Developmental onset distinguishes three types of spontaneous recognition memory in mice

Sci Rep. 2020 Jun 30;10(1):10612. doi: 10.1038/s41598-020-67619-w.


Spontaneous recognition memory tasks build on an animal's natural preference for novelty to assess the what, where and when components of episodic memory. Their simplicity, ethological relevance and cross-species adaptability make them extremely useful to study the physiology and pathology of memory. Recognition memory deficits are common in rodent models of neurodevelopmental disorders, and yet very little is known about the expression of spontaneous recognition memory in young rodents. This is exacerbated by the paucity of data on the developmental onset of recognition memory in mice, a major animal model of disease. To address this, we characterized the ontogeny of three types of spontaneous recognition memory in mice: object location, novel object recognition and temporal order recognition. We found that object location is the first to emerge, at postnatal day (P)21. This was followed by novel object recognition (24 h delay), at P25. Temporal order recognition was the last to emerge, at P28. Elucidating the developmental expression of recognition memory in mice is critical to improving our understanding of the ontogeny of episodic memory, and establishes a necessary blueprint to apply these tasks to probe cognitive deficits at clinically relevant time points in animal models of developmental disorders.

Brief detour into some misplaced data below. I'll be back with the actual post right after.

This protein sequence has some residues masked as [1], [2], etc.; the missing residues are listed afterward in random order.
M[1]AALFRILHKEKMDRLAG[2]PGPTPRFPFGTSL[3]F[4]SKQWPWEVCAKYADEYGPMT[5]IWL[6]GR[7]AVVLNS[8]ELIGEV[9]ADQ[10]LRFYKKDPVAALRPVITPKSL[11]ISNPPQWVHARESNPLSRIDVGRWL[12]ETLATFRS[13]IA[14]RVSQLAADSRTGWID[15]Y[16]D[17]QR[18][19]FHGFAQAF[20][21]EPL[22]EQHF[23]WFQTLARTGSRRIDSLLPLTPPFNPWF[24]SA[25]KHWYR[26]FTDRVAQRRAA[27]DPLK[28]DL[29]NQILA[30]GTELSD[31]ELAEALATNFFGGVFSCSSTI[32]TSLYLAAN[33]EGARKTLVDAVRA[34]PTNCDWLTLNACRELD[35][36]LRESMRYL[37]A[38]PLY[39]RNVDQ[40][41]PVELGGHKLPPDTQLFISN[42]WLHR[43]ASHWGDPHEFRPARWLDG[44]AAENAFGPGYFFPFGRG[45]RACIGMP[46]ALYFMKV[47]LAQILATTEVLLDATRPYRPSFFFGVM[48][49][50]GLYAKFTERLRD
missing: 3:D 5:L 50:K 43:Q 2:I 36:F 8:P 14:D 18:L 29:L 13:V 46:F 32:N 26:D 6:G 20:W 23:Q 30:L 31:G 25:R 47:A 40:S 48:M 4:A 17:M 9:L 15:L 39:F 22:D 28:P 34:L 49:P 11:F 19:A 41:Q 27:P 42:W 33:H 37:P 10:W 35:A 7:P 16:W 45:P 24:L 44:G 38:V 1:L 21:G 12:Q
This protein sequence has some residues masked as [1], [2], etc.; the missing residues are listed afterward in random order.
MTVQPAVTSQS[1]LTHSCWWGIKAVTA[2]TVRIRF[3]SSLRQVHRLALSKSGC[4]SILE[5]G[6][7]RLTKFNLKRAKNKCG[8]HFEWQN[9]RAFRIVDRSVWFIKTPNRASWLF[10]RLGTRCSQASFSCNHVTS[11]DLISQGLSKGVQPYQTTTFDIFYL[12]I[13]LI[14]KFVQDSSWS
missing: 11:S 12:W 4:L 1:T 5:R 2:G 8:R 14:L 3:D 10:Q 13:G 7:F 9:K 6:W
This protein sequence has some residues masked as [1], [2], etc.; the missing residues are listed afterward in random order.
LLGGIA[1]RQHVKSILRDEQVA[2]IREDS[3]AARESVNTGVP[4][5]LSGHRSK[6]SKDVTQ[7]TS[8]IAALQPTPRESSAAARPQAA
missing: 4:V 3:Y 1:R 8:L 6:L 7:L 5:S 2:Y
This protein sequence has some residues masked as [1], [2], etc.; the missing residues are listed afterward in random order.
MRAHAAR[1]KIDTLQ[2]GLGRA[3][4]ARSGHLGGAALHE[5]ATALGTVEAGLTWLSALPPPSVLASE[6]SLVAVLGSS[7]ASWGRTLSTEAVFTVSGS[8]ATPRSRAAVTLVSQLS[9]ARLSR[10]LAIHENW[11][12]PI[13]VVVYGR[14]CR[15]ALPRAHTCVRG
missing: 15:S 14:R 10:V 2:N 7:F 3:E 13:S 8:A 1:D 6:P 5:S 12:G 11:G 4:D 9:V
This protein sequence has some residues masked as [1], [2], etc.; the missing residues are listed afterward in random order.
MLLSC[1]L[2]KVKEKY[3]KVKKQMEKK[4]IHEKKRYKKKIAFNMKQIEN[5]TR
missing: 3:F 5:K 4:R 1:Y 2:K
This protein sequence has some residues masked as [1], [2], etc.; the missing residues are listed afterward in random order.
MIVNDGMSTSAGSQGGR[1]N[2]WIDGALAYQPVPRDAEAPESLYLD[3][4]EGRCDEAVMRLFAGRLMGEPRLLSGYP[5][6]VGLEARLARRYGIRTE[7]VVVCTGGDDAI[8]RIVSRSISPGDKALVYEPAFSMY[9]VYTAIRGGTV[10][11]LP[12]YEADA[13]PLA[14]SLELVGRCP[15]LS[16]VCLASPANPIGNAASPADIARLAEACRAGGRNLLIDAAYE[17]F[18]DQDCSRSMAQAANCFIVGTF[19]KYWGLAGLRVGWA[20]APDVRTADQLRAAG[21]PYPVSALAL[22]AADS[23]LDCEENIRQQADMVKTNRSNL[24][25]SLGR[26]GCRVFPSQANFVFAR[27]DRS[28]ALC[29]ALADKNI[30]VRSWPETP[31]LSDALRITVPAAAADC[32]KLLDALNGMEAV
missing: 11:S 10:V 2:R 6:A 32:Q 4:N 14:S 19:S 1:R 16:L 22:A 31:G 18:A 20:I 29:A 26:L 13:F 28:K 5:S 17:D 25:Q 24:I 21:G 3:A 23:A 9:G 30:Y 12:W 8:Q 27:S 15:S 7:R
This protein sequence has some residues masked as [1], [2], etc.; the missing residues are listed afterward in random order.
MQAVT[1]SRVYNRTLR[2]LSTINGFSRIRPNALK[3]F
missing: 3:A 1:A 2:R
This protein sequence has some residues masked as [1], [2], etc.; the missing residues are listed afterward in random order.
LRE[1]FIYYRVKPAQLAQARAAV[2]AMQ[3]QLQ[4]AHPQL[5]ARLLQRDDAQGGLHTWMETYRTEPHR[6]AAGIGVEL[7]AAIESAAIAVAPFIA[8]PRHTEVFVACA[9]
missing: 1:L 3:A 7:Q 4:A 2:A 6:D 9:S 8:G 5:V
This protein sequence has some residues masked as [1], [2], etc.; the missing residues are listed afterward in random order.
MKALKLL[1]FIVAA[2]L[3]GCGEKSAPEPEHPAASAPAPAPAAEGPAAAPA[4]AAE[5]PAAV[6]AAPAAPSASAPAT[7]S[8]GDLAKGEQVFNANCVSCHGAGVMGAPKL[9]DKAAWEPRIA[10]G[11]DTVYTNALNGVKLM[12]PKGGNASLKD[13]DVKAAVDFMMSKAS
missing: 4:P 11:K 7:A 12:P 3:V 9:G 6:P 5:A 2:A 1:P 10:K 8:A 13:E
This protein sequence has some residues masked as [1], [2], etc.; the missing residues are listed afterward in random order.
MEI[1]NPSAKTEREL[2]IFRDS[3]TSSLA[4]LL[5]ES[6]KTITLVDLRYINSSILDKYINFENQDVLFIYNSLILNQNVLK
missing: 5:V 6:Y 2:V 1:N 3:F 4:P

Publication types

  • Research Support, Non-U.S. Gov't

MeSH terms

  • Animals
  • Exploratory Behavior / physiology
  • Female
  • Male
  • Mice
  • Recognition, Psychology / physiology*
  • Spatial Memory / physiology*